The 1916 Zoning Resolution in New York City was the first citywide zoning code in the US. The zoning resolution reflected both borough and local interests, and was proposed after the development of 120 Broadway in lower Manhattan. It was a measure adopted primarily to stop massive buildings from preventing light and air from reaching the streets below, and established limits in building massing at certain heights, usually interpreted as a series of setbacks and, while not imposing height limits, restricted towers to a percentage of the lot size. The chief authors of this resolution were George McAneny and Edward M. Bassett.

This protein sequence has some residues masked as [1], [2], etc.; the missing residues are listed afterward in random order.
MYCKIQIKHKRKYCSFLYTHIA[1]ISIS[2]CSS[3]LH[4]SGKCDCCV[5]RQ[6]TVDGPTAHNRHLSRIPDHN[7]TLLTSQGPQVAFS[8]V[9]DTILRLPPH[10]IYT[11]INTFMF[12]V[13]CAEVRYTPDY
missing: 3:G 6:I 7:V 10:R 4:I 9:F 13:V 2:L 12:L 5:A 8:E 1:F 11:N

Explore contextually related video stories in a new eye-catching way. Try Combster now!